By grace, through faith

A common thorn in the side of most Calvinists is Ephesians 2:8 which reads

For by grace you have been saved through faith. And this is not your own doing; it is the gift of God,

To keep with the reformed doctrine of irresistible grace (ie. men being robots) they prefer to make the case that faith is included in the gift given from God.

The problem with your interpretation is that if faith is included in what is gifted to us then it makes the through (διὰ) superfluous and unnecessary given the context.

Rather, πίστεως (faith) is the conduit διὰ (through) which χάριτί (grace) is actualized.

Word for word it is: τῇ The γὰρ for/reason χάριτί grace ἐστέ you σεσῳσμένοι are saved διὰ through πίστεως faith καὶ and τοῦτο this οὐκ not ἐξ out of ὑμῶν of yours θεοῦ God τὸ the δῶρον gift/sacrifice/offering.

Further, Robertson’s Word Pictures puts it this way:

Neuter, not feminine ταυτη, and so refers not to πιστις (feminine) or to χαρις (feminine also), but to the act of being saved by grace conditioned on faith on our part. Paul shows that salvation does not have its source (εξ υμων, out of you) in men, but from God. Besides, it is God’s gift (δωρον) and not the result of our work. (emphasis mine)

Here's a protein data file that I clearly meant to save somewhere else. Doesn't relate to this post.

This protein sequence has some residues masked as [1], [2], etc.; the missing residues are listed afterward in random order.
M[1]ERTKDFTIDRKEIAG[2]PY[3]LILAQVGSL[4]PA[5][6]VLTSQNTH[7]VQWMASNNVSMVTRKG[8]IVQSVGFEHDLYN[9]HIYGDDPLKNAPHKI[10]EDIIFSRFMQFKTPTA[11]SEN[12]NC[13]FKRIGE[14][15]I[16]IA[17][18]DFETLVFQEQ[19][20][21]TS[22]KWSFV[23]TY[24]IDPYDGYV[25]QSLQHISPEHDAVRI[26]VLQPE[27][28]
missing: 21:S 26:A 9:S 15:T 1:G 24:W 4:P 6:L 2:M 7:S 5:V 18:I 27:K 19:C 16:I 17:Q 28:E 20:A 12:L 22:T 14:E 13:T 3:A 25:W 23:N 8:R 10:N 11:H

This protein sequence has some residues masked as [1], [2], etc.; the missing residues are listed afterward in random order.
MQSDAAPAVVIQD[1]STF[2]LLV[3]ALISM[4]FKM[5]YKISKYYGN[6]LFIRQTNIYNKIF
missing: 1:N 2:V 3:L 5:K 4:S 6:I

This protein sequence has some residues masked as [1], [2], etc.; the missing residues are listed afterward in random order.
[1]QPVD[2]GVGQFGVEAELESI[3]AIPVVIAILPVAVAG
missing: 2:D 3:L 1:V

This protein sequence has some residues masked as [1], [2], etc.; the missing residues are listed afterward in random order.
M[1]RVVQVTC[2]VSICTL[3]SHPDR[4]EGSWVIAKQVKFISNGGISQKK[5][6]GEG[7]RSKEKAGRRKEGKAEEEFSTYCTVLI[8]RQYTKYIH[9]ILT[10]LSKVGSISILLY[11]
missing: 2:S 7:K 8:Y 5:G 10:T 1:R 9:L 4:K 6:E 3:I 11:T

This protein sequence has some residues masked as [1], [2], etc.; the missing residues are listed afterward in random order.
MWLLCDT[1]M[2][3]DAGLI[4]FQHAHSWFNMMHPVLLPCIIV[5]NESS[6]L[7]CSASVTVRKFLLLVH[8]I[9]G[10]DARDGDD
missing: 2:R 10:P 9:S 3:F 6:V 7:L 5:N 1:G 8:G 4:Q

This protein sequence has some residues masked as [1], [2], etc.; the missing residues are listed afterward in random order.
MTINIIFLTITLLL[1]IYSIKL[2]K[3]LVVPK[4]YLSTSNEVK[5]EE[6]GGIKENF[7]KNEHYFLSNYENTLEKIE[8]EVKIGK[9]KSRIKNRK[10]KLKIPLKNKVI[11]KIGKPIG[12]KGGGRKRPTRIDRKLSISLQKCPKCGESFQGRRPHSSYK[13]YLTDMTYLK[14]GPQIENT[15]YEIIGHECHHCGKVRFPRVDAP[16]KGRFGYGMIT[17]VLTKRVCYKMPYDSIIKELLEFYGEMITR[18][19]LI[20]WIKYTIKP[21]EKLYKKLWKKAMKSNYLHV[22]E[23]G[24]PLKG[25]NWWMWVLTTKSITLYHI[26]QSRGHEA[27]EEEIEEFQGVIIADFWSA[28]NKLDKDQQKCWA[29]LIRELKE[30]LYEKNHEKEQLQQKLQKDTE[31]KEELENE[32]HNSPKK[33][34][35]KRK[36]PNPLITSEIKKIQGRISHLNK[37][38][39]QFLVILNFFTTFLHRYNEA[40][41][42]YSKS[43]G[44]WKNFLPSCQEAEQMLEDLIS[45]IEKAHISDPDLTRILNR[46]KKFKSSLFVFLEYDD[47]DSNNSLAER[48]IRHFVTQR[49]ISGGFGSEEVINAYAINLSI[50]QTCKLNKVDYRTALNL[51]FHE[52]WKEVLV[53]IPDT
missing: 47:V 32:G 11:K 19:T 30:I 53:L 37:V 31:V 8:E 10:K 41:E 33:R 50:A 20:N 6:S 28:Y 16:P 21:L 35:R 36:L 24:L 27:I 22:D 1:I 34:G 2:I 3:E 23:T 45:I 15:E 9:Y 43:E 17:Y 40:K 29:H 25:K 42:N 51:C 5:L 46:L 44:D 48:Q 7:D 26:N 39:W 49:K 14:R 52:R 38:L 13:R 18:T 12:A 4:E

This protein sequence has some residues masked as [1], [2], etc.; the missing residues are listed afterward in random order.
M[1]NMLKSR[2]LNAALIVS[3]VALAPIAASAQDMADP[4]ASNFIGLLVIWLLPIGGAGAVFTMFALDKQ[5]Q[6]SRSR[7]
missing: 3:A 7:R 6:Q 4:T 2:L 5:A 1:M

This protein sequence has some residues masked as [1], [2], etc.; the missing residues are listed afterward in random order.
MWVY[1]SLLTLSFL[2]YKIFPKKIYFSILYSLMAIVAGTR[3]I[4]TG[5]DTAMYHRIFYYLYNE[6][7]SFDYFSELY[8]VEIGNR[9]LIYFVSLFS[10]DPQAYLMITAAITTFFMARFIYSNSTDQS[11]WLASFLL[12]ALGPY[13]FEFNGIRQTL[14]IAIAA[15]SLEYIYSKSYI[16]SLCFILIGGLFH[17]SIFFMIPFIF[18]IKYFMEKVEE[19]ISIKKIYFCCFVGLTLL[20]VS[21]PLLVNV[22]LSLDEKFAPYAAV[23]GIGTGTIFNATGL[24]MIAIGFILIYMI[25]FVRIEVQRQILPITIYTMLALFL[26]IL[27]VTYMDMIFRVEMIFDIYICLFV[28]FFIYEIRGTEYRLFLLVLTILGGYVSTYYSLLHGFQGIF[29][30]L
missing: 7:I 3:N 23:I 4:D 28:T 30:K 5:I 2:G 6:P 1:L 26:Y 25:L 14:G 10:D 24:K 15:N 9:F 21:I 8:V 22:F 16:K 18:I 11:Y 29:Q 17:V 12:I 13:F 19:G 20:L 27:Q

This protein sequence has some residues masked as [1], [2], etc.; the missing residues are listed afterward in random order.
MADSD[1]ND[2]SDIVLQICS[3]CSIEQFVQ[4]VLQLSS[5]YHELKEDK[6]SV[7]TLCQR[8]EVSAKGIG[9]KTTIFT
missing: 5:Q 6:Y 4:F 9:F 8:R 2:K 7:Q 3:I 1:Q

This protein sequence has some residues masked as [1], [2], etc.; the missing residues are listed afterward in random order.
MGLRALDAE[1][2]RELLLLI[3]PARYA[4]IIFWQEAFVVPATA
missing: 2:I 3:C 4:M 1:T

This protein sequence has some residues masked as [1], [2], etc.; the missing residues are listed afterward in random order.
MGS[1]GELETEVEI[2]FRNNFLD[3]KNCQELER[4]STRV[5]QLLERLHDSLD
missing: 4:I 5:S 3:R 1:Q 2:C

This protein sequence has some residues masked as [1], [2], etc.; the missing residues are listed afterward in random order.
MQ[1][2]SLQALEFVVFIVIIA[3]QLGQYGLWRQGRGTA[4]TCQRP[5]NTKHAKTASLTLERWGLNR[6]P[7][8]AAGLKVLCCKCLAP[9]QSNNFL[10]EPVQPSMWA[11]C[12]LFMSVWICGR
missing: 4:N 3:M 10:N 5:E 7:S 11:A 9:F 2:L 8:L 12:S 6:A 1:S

For more context, this verse is almost the same as verse 5 before it but with the addition of “through faith”. Verse 5 reads:

even when we were dead in our trespasses, made us alive together with Christ—by grace you have been saved—

If faith is part of the gift and is indeed necessary for salvation, why was it omitted in verse 5?

It seems that only by making the illogical leap to thinking of faith as a work12 can a person sustain the notion that faith along with grace is not of ourselves.

  1. Which should be rejected anyway since such a view of faith as a work would make verse 9 incoherent. []
  2. Galatians 3:6 among other verses point to the fact that faith is not a work under the law. []
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20 responses to “By grace, through faith